They Say, We Say: Some problems simply can't be "solved."
We know that pro-Israel does not mean blindly supporting policies that are irrational, reckless, and counter-productive. Pro-Israel means supporting policies that are consistent with Israel's interests and promote its survival as a Jewish, democratic state.
You've heard the arguments of the religious and political right-wing, and so have we. They've had their say. Now, we'll have ours.
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Why the two-state solution?
Some problems simply can't be "solved." Some things are just too complicated to be fixed and the only solution is to just live with the problem. It is time to recognize that the Israeli-Palestinian conflict is one such problem.
A growing number of people are advocating this "no solution" paradigm - the view that there is simply no way of resolving the Israeli-Palestinian conflict, so people should stop trying. The "no solution" argument is heard from both the extreme left and the extreme right, two camps that are eagerly capitalizing on the festering status quo - the diplomatic impasse and the increasingly complicated situation on the ground - to discredit and delegitimize the two-state solution and efforts to achieve it.
The "no solution" argument appeals to those who believe that the status quo is bearable and assume that the situation is static - that the status quo will endure even if Israel signals that it has no intention of ever ending the occupation. They assume that Palestinians, denied even the hope of a political horizon, will not abandon restraint and fight harder and more violently for their freedom. They assume, too, that the de facto détente that Israel has achieved with the Arab world won't crumble.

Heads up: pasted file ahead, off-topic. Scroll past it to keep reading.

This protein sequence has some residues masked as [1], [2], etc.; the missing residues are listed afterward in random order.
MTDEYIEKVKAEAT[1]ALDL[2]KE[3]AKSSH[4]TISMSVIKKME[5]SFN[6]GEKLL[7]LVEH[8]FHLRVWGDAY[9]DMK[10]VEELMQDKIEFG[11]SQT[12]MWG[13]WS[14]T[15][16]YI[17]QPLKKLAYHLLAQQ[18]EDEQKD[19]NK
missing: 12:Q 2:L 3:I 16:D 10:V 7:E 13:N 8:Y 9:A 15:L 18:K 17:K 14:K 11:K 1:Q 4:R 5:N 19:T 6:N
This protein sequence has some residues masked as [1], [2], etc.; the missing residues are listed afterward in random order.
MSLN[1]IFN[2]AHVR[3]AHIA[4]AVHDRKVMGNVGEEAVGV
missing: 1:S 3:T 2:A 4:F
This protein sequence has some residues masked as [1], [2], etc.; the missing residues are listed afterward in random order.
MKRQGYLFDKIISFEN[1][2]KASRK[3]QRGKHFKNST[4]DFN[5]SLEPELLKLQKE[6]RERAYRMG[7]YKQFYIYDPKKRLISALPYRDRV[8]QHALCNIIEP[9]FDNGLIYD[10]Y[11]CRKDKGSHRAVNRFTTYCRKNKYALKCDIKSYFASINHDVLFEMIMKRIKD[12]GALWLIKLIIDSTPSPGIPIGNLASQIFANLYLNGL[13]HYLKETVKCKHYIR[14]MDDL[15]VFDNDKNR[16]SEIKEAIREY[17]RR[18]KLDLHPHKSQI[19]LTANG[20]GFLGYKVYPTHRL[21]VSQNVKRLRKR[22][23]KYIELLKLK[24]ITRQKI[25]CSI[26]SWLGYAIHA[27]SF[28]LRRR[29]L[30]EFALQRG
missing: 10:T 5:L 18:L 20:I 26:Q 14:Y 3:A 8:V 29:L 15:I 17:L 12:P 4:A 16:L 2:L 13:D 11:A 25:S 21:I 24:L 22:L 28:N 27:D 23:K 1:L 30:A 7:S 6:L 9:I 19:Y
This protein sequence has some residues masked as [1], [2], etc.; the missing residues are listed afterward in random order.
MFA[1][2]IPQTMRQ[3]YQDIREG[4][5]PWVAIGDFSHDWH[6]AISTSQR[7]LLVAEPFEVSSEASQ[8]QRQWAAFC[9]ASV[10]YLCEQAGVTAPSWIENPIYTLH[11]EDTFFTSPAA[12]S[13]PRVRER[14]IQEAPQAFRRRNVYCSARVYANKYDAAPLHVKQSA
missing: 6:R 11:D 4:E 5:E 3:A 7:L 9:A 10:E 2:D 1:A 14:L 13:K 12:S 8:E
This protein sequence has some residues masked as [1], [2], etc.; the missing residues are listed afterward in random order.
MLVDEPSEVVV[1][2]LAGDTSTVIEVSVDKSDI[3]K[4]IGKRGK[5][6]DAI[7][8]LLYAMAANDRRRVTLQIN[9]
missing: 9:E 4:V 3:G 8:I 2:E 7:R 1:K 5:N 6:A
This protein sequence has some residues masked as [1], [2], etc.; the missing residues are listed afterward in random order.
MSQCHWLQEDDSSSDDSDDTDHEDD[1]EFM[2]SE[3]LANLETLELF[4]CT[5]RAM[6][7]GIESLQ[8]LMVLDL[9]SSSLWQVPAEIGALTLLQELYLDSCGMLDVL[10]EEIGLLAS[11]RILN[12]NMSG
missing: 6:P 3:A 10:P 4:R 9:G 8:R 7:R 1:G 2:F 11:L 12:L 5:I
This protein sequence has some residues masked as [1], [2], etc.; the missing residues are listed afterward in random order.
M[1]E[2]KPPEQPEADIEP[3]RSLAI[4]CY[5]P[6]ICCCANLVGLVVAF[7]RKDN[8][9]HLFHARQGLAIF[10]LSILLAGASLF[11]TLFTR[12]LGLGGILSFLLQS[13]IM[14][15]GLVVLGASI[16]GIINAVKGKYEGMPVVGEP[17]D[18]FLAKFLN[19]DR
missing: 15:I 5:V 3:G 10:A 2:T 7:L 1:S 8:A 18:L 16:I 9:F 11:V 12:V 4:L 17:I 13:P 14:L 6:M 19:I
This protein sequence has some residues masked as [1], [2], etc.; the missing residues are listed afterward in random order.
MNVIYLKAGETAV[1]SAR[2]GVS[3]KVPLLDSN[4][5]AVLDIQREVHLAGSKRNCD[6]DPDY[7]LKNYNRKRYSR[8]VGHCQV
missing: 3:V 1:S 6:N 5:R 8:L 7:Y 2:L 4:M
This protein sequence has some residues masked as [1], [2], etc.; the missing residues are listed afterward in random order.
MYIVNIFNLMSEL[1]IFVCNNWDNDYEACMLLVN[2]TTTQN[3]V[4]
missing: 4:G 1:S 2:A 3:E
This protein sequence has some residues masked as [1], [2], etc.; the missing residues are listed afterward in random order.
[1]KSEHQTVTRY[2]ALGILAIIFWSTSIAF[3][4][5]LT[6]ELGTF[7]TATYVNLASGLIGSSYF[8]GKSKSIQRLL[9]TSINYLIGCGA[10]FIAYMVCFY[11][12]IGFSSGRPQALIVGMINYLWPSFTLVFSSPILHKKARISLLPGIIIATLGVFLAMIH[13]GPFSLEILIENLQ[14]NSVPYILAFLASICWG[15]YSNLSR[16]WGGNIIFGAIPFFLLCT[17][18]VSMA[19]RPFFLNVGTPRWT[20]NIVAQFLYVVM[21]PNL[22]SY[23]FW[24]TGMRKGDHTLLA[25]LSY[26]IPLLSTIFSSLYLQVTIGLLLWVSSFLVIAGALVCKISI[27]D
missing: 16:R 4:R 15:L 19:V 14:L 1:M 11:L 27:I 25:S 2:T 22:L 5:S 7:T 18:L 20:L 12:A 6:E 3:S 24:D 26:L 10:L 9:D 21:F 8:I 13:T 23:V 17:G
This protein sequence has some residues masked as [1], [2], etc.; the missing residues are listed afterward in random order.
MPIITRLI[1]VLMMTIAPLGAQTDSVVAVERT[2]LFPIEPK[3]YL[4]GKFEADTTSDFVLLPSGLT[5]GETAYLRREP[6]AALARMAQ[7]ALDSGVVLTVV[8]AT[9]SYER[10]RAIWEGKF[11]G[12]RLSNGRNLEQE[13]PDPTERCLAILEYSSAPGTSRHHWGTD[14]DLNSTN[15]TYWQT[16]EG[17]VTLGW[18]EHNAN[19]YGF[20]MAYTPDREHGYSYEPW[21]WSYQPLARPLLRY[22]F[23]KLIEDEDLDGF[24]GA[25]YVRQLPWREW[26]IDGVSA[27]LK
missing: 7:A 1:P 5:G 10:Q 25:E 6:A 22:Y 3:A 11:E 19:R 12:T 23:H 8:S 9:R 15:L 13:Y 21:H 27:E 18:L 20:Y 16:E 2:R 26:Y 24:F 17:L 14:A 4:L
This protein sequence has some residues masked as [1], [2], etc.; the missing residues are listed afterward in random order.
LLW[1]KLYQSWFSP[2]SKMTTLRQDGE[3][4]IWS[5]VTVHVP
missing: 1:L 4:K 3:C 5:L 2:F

These assumptions are disconnected from reality, and the premise - that a solution is impossible - is likewise disconnected from reality. A two-state solution to the Israeli-Palestinian conflict is possible. Its contours are already well-known. All that is needed is the political will to sincerely pursue and implement it.
Yes, extremists in both Israeli and Palestinian society will reject compromise, but past experience demonstrates that they are not the majority in either society. Israeli and Palestinian negotiators have in the past made significant progress toward mutually-agreed compromise formulas. Even on issues that involve heavy emotional baggage for both sides, such as Jerusalem and refugees, leaders on both sides have devised reasonable parameters which large majorities of Israelis and Palestinians support.
The gaps between the parties, as broad as they may seem, are not unbridgeable. Israelis and Palestinians, as well as international brokers, can benefit from creative proposals such as the Geneva Initiative and other Track II (unofficial) efforts. If Israeli and Palestinian leaders - supported by the US and the international community - reach a reasonable, workable agreement, majorities on both sides would follow.